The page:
»Roman Pilgrimage: Forno Campo de' Fiori
»Rome: Random Acts of Eating
SWEET AND VICIOUS Above, a stuffed toy cinghiale, or wild boar, purchased at a gas station in the Maremma.
For your dining pleasure: Above and below, a random selection of food porn from Rome -- from candy and grattachecche (shaved ice with syrup) to Cose Fritte (fried things) and Brooklyn Gum.
1. Gingerbread Homes for Animals, A series of gingerbread houses designed for animals by New York City pastry chefs will be on display through Sunday, December 11, 10:00 am to 5:00 p.m., at the Charles A. Dana Discovery Center at Central Park, 110th Street between Fifth and Lenox Avenues. A raffle of the houses will benefit at-risk animals. Call 212.860.1370 for more information.
2. British Cheese, Avice Wilson, author of Forgotten Harvest: Story of Cheesemaking in Wiltshire, will lead a discussion and tasting of English cheeses on Wednesday, December 7, 6:30 p.m. to 8:00 p.m., at Murray's Cheese, 254 Bleecker Street. $50/person (212.243.3289, ext. 25).
3. Garden Demonstration: Heirloom Apples and Homemade Cider, Apple expert Charles Day and cidermaker Steve Schultz will discuss techniques, equipment, and the best apples for making homemade apple cider, Saturday, December 10, 2:00 p.m., at Wave Hill, West 249th Street and Independence Avenue. Free with admission to Wave Hill (718.549.3200).
4. Slow Spirits: R(h)um, Slow Food New York City and CocktailDB.com will present a seminar and tasting on rum led by Edward Hamilton, author of The Complete Guide to Rum, on Monday, December 12, 6:30 p.m. to 8:30 p.m., at the Flatiron Lounge, 37 West 19th Street. $40/person in advance ($35 for Slow Food members), $45/person at the door. Limited seating (RSVP at firstname.lastname@example.org).
The third and final act of this pilgrimage to a trinity of holy roman food sites concludes at Forno Campo de' Fiori, the amazing bakery at Campo de' Fiori which is justly famous for its pizza bianca -- a chewy, crunchy, olive oil-rich flatbread sprinkled with sea salt.
Ordering was a challenge. The small retail space inside the bakery was packed full, and I had to order quickly or I would get squeezed out and miss my chance for the warm bread. I made eye contact across the counter and using both hands made the international gesture for "just about so big." Immediately, the pizza bianca, which had just landed on the chopping block from the oven, was quickly sliced, deftly wrapped in butcher paper, and handed over to me. We bought some peach iced tea and took our slices out into the square to savor in the sun.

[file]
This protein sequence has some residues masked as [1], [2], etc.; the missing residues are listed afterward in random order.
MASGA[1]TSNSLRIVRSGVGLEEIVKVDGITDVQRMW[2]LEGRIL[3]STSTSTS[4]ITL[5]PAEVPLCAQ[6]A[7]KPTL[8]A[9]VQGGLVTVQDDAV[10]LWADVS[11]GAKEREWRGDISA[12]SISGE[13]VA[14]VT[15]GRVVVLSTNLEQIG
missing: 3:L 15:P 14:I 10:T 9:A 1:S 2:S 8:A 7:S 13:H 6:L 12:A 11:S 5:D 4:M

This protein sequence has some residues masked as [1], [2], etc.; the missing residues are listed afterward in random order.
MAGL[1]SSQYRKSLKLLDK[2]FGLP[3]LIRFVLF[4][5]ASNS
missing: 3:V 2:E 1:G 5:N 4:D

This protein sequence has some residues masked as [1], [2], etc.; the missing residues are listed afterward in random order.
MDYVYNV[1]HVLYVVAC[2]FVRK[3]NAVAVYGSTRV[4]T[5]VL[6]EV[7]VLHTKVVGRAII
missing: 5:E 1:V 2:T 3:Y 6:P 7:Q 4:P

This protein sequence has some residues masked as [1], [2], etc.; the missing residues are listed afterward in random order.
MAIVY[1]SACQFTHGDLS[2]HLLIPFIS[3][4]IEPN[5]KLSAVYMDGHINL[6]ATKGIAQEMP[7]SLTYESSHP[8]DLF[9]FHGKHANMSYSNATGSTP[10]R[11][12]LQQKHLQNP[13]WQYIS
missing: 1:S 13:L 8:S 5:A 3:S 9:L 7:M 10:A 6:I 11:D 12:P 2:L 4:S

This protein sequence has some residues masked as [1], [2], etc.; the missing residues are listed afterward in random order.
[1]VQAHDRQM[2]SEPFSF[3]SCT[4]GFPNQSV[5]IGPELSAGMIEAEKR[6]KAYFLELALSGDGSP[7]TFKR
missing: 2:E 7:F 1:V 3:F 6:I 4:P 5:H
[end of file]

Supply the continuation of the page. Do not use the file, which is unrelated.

On the opposite side from the busy counter area is a view to where the bread is made. There, you can see the process firsthand in all its glory. A handful of men work like clockwork, quietly and methodically (yet quickly) transforming a seemingly endless supply soft mounds of dough into the thin, dimpled, golden flatbread.
Outdoor food market mecca Campo de' Fiori is stop #2 on our pilgrimage to Roman culinary shrines. Under the canopies, bustling with Roman shoppers and tourists alike, were the most vibrant figs, artichokes, and peaches -- which, of course, look all the more mouthwatering when you glance at these photos months after summer has passed and we are now on the cusp of winter.
Truth be told, amid the fresh and abundant produce, you will find some schlocky housewares sold (we bought a cheap duffle bag), and a used car salesman of a spice seller (I walked up to snap a photo and before I knew it, he had sold me a bag of dried herbs). But, they can't mar the rich display of fruits and vegetables sold in this historic gastronomical destination.
Click below for a photo gallery of Rome's Campo de' Fiori: